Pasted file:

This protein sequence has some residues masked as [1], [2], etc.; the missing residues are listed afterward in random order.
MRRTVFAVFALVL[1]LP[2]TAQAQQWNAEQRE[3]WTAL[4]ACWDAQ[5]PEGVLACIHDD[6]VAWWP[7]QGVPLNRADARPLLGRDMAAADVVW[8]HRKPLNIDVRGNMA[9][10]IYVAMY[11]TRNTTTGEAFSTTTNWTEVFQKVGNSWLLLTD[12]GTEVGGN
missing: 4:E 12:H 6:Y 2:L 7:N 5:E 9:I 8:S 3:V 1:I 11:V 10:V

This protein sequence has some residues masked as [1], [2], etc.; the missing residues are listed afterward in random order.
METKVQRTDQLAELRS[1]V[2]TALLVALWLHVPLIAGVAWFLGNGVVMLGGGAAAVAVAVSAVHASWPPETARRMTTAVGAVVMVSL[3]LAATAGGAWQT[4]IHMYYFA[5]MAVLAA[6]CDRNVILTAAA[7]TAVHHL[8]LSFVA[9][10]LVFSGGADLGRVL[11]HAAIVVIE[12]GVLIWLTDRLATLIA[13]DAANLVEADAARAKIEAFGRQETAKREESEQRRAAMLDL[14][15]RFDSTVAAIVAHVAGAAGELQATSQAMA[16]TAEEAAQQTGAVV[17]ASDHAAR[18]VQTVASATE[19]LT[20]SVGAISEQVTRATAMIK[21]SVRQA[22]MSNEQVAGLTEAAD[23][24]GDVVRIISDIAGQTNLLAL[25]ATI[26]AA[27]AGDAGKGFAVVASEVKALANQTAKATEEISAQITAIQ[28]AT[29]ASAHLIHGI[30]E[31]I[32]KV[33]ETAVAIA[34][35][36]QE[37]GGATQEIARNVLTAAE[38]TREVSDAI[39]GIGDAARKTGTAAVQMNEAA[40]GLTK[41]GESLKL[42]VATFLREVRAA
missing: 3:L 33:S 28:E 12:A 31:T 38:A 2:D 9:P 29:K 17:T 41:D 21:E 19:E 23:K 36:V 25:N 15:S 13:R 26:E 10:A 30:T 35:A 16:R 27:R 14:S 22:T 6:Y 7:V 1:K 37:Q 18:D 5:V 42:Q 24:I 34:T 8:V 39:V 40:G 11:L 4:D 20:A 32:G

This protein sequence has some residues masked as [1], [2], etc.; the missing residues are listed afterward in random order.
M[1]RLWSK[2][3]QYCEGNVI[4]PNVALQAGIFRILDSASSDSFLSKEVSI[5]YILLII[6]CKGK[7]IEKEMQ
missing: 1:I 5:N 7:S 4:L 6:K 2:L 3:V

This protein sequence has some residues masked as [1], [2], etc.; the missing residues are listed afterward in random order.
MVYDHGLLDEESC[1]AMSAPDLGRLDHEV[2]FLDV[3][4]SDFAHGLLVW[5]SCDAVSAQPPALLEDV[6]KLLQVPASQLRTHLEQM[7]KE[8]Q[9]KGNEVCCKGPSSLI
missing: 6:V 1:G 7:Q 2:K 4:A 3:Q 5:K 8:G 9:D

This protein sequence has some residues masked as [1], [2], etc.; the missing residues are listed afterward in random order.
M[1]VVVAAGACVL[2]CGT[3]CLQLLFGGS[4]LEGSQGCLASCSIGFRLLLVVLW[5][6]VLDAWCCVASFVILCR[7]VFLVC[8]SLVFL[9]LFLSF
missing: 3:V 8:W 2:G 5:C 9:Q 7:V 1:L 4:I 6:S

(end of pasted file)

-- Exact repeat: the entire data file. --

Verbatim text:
This protein sequence has some residues masked as [1], [2], etc.; the missing residues are listed afterward in random order.
MRRTVFAVFALVL[1]LP[2]TAQAQQWNAEQRE[3]WTAL[4]ACWDAQ[5]PEGVLACIHDD[6]VAWWP[7]QGVPLNRADARPLLGRDMAAADVVW[8]HRKPLNIDVRGNMA[9][10]IYVAMY[11]TRNTTTGEAFSTTTNWTEVFQKVGNSWLLLTD[12]GTEVGGN
missing: 4:E 12:H 6:Y 2:L 7:N 5:E 9:I 8:S 3:V 1:I 11:V 10:V

This protein sequence has some residues masked as [1], [2], etc.; the missing residues are listed afterward in random order.
METKVQRTDQLAELRS[1]V[2]TALLVALWLHVPLIAGVAWFLGNGVVMLGGGAAAVAVAVSAVHASWPPETARRMTTAVGAVVMVSL[3]LAATAGGAWQT[4]IHMYYFA[5]MAVLAA[6]CDRNVILTAAA[7]TAVHHL[8]LSFVA[9][10]LVFSGGADLGRVL[11]HAAIVVIE[12]GVLIWLTDRLATLIA[13]DAANLVEADAARAKIEAFGRQETAKREESEQRRAAMLDL[14][15]RFDSTVAAIVAHVAGAAGELQATSQAMA[16]TAEEAAQQTGAVV[17]ASDHAAR[18]VQTVASATE[19]LT[20]SVGAISEQVTRATAMIK[21]SVRQA[22]MSNEQVAGLTEAAD[23][24]GDVVRIISDIAGQTNLLAL[25]ATI[26]AA[27]AGDAGKGFAVVASEVKALANQTAKATEEISAQITAIQ[28]AT[29]ASAHLIHGI[30]E[31]I[32]KV[33]ETAVAIA[34][35][36]QE[37]GGATQEIARNVLTAAE[38]TREVSDAI[39]GIGDAARKTGTAAVQMNEAA[40]GLTK[41]GESLKL[42]VATFLREVRAA
missing: 3:L 33:S 28:E 12:A 31:T 38:A 2:D 9:P 29:K 17:T 41:D 21:E 19:E 23:K 36:V 25:N 15:S 13:R 26:E 10:A 30:T 35:A 16:R 27:R 14:S 22:T 6:Y 7:V 1:K 37:Q 18:D 5:V 42:Q 24:I 34:T 8:V 39:V 40:G 11:L 4:D 20:A 32:G

This protein sequence has some residues masked as [1], [2], etc.; the missing residues are listed afterward in random order.
M[1]RLWSK[2][3]QYCEGNVI[4]PNVALQAGIFRILDSASSDSFLSKEVSI[5]YILLII[6]CKGK[7]IEKEMQ
missing: 1:I 5:N 7:S 4:L 6:K 2:L 3:V

This protein sequence has some residues masked as [1], [2], etc.; the missing residues are listed afterward in random order.
MVYDHGLLDEESC[1]AMSAPDLGRLDHEV[2]FLDV[3][4]SDFAHGLLVW[5]SCDAVSAQPPALLEDV[6]KLLQVPASQLRTHLEQM[7]KE[8]Q[9]KGNEVCCKGPSSLI
missing: 6:V 1:G 7:Q 2:K 4:A 3:Q 5:K 8:G 9:D

This protein sequence has some residues masked as [1], [2], etc.; the missing residues are listed afterward in random order.
M[1]VVVAAGACVL[2]CGT[3]CLQLLFGGS[4]LEGSQGCLASCSIGFRLLLVVLW[5][6]VLDAWCCVASFVILCR[7]VFLVC[8]SLVFL[9]LFLSF
missing: 3:V 8:W 2:G 5:C 9:Q 7:V 1:L 4:I 6:S